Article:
Our Skies: Week of April 8th, 2019

Morning skies continue to have Jupiter, Saturn, Venus and Mercury, from right to left before sunrise.

Evening skies have Mars cavorting with other reddish objects, Betelgeuse and Aldebaran. The banana moon joins the fun this week.

Maps are from MobileObservatory v.2.75. The scenes are for midweek (April 10) and best for places 40 degrees north latitude. The position of the objects in the sky will be different by the distance your location is from the central meridian of your time zone (e.g., 75 degrees west, 90 degrees west, etc.)

Not an ad, but an explanation as to why I use MobileObservatory for my charts. Well, they export nice screen shots. Now, there is a new version for updated Android devices. I love the version I have, which I hear will be supported. My Android devices are not likely to support updated versions of Android software, so I’ll be staying with my version. I like this planetarium because I can easily find things on the menus, which use words, not just pictograms used with programs others love like StarryNight and Stellarium. Just in case anyone wanted to know.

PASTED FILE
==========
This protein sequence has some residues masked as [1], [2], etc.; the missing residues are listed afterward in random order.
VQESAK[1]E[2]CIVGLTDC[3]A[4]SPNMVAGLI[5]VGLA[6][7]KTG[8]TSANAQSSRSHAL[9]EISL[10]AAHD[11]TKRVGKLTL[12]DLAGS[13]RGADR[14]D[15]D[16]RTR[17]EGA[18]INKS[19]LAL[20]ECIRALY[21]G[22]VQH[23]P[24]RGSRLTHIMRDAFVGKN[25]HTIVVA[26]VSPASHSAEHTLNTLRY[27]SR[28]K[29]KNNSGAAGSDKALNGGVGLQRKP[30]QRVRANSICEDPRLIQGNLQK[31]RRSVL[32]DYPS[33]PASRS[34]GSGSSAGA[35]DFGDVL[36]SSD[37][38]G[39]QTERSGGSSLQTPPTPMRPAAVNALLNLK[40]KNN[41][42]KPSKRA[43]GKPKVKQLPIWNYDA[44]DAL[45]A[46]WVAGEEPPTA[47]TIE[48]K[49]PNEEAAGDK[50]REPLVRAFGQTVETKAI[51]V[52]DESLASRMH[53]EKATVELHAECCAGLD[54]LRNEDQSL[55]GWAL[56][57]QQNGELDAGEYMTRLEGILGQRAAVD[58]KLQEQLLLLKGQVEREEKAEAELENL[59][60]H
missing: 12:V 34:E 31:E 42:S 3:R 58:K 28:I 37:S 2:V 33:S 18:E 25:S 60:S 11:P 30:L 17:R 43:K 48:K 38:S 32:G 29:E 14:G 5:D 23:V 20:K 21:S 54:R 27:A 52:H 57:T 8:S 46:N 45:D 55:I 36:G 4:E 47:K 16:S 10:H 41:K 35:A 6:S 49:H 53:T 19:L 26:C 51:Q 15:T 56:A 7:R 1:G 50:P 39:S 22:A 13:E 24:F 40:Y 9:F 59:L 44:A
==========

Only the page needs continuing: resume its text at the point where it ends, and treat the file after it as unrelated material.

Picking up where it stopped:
On to what you sky will look like this week. In the evening sky, our Moon will be lower earlier in the week and higher than depicted later in the week. And fuller as the week goes on.

Morning sky about 6am local daylight time for midweek (April 10th) looking to the right of where our Sun will rise.
Evening sky when it starts to get dark, about 1/2 hour after sunset. For midweek, April 10th.
Closer view of the action near Sagittarius with Pluto shown behind Saturn just for fun. Map is good all week and then some.
Closer view of the sky low in the east. The planets are really low to the horizon, unlike Mars and our Moon in the evening sky. I don’t think you can find Neptune without a good telescope, since the sky is bright by the time Venus and Neptune rise. Mercury doesn’t get much closer to Venus than this. Use binoculars to see Mercury in the twilight. For scale, Venus is only 8 degrees above the horizon.

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Weather: Mon Apr 8 2019

Just taking a look at the weather maps for today, and reviewing the National Weather Service forecast discussion for the upcoming week.

Forecast weather map for Monday, April 8th, 2019 from the NWS National Center for Environmental Prediction/ Weather Prediction Center. https://www.weather.gov/forecastmaps
Or, if you prefer, the Weather Channel’s classic weather map

There’s a lot of crazy fronts (red for warm front, blue for cold, dashed lines are troughs (areas of lower pressure without a temperature change on the other side) on these maps. The warm fronts in the northeastern United States will have a big effect on Monday’s high temperatures. As the front pushes northward and if the clouds thin out, the high temperature forecast may be way off (as noted by the NYC NWS office. High temperatures might touch 80 degrees inland if the sun gets to shine down on us.